Types of Damages for Breach of Contract with Examples

Types of Damages for Breach of Contract

There are four types of damages which can be claimed by the aggrieved party.

  1. Ordinary Damages or General Damages.
  2. Special Damages
  3. Exemplary or Vindictive Damages.
  4. Nominal Damages.
Damages for breach of contract - Types and Examples
Damages for breach of contract – Types and Examples

1. Ordinary Damages or General Damages

Damages that arise in the ordinary course of events from the breach of contract are called ordinary damages. Damages arising out of natural and probable consequences of breach of contract are also considered an ordinary damage. General damages are such damages, which the law presumes from the breach of the contract.

Generally they are awarded to compensate the affected party and its intentions was not to punish. General damages are usually judged taking into account of the actual loss suffered by the affected party.

The quantum of damages which the court can award will be just that amount which would place the innocent party in the same position, which he would have occupied, had the contract been performed, and not broken.

Example 1

A contracted to sell and deliver B 50 bags of rice at Rs. 1, 450 per bag, the price to be paid at the time of delivery. The price of rice rose to Rs. 1, 500 per bag and A refused to sell the rice. B can claim damages at the rate of Rs.50 per bag.

They constitute the direct loss suffered by the aggrieved party. They are measured by estimating the ordinary loss caused by the breach of contract. As per law, compensation is not to be given for any remote or indirect damage.

Example 2

A contracts to pay Rs.5, 000 to B on a specified day. He does not pay the money on that day. So B is unable to pay his debts, and is totally ruined. A is not liable to make good to B anything except the principal sum he contracted to pay together with interest upto the day of payment.

2. Special Damages

Special damages are those damages that are payable for the loss arising on account of some special or unusual circumstances. That is, they are not due to the natural and probable consequences of the breach of the contract. Indirect loss experienced by the affected party out of breach of contract is treated as special damage.

Special damages can be recovered only when the other party, while signing the contract, is informed of the special circumstances which are responsible for the special losses. Subsequent knowledge of special circumstances will not create any special liability.

Example 1

A contracted with B to supply a particular type of machinery at Rs.5, 000 to be delivered on a fixed day. A did not deliver the machinery on the day specified. So B had to purchase the same from another dealer at Rs.6,500. Moreover, B was also prevented from performing a contract with C which he had already made based on the contract with A, and was compelled to make compensation to C for the non-performance of the contract.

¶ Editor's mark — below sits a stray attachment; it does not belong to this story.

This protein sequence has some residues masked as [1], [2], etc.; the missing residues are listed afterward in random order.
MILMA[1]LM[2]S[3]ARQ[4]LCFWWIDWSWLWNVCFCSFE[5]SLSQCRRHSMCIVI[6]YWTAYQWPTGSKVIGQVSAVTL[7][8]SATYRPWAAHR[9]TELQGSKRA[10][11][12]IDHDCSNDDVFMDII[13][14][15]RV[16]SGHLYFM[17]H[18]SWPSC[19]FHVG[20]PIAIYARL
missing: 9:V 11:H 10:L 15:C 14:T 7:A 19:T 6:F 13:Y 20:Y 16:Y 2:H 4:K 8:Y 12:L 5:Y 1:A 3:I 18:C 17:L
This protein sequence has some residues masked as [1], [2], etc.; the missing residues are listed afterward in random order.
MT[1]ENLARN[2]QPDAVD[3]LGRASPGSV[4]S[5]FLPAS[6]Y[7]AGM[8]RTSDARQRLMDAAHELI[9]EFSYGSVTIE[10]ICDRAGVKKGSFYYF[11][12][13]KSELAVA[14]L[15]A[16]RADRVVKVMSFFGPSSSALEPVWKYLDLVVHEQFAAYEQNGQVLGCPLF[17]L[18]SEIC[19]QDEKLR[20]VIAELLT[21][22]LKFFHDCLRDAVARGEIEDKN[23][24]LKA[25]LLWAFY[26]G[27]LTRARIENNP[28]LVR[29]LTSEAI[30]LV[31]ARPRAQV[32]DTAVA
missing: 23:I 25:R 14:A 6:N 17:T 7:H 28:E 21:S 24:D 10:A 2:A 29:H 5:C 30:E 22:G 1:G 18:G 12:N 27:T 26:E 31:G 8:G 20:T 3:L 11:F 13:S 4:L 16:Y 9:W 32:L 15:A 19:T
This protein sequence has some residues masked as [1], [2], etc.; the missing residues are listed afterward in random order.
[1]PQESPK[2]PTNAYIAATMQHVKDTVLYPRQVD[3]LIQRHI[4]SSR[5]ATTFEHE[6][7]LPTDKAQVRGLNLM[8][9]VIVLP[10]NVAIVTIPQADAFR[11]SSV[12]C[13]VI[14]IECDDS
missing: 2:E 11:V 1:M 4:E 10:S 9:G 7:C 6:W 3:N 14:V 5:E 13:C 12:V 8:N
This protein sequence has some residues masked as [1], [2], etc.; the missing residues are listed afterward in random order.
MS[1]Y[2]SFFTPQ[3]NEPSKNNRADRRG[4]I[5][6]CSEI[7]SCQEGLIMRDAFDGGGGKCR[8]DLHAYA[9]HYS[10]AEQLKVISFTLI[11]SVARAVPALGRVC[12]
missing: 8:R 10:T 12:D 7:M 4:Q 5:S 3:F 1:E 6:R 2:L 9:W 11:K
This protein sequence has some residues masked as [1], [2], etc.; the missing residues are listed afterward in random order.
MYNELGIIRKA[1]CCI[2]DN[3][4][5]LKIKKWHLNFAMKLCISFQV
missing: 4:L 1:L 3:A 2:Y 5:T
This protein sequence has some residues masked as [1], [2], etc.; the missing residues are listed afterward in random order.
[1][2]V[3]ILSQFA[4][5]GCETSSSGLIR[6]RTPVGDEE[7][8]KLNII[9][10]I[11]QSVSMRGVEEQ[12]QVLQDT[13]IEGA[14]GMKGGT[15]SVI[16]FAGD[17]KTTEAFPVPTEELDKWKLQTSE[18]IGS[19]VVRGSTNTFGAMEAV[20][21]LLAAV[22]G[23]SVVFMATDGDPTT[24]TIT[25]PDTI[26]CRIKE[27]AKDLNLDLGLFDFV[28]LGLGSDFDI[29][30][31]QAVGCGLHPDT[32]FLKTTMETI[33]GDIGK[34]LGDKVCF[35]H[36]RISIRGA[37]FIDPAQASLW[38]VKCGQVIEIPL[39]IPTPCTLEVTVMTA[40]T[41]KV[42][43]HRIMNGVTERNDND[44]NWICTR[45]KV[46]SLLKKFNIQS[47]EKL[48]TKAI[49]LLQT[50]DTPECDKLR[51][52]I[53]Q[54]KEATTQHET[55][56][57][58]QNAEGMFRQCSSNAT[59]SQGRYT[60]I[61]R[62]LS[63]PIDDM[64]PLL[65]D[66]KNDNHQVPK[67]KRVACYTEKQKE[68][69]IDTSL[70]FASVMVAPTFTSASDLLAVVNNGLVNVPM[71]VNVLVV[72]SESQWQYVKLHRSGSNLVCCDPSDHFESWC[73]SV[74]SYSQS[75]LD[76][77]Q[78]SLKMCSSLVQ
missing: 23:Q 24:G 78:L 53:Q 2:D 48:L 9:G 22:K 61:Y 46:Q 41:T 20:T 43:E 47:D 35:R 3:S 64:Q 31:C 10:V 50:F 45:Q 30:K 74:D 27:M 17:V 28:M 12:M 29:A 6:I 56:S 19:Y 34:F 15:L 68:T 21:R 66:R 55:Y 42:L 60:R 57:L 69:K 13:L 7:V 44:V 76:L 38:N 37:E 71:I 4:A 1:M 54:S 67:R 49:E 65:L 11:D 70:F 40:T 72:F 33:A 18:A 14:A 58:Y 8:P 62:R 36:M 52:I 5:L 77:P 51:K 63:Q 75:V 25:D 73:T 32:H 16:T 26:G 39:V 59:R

Here the amount of compensation paid by B to C are the special damages because they arise on account of the special circumstances i.e. B’s contract with C at the time of the contract. These damages can be recovered only if A was informed of the contract between B and C. However, the difference amount of Rs.1,500 between the contract price and the price paid by B to another dealer is the ordinary damages and can be recovered from A.

Example 2

A contracted with B to supply steel rails who had in his turn contracted to supply the same to a railway company at a very high profit. At the time of entering into the contract, B’s contract with the railway company was made clear to A. A committed a breach of contract. B can claim not only the difference between the market price and the contracted price on the delivery date, but will also be entitled to the profit which he would have made and the damages which he would have to pay to the railway company.

3. Exemplary or Vindictive Damages

These damages are awarded against the party who has committed a breach of the contract with the object of punishing the erring as defaulting party and to compensate the aggrieved party. Generally, these damages are awarded in case of action on lost or breach of promise. E.g., breach of contract to marry, dishonor of cheque by the bank without any proper reason.

Such damages are awarded due to its difficulty in measuring the amount of the mental suffering or the extent of the injury to the feelings of the aggrieved party. The main aim of awarding such damages is to deter a person from committing a breach of such contract.

Example 1

A libel was committed by an author and its publisher against a distinguished naval officer. The officer sued for damages. He was awarded £ 15, 000 compensatory and £ 25, 000 exemplary damages against both defendants.

Example 2

The bank disobeyed the customer’s order to stop payment of a particular cheque and as a consequence another cheque for £ 25,000 was dishonored due to inadequate funds. The court awarded £ 250 as damages to the plaintiff.

4. Nominal Damages

Nominal damages are awarded to the aggrieved party when there is only technical violation of the legal rights. Here no substantial loss is caused. These damages are very small in amount. They are awarded simply to recognize the right of the party to claim damages for the breach of the contract.


A contracted to purchase a Scooter from B, a dealer. But he failed to purchase the scooter. However, the demand for the scooters far exceeded the supply, and B could sell the scooter agreed to be purchased without loss of profit. B is entitled only to nominal damages.

Reference: Business Law

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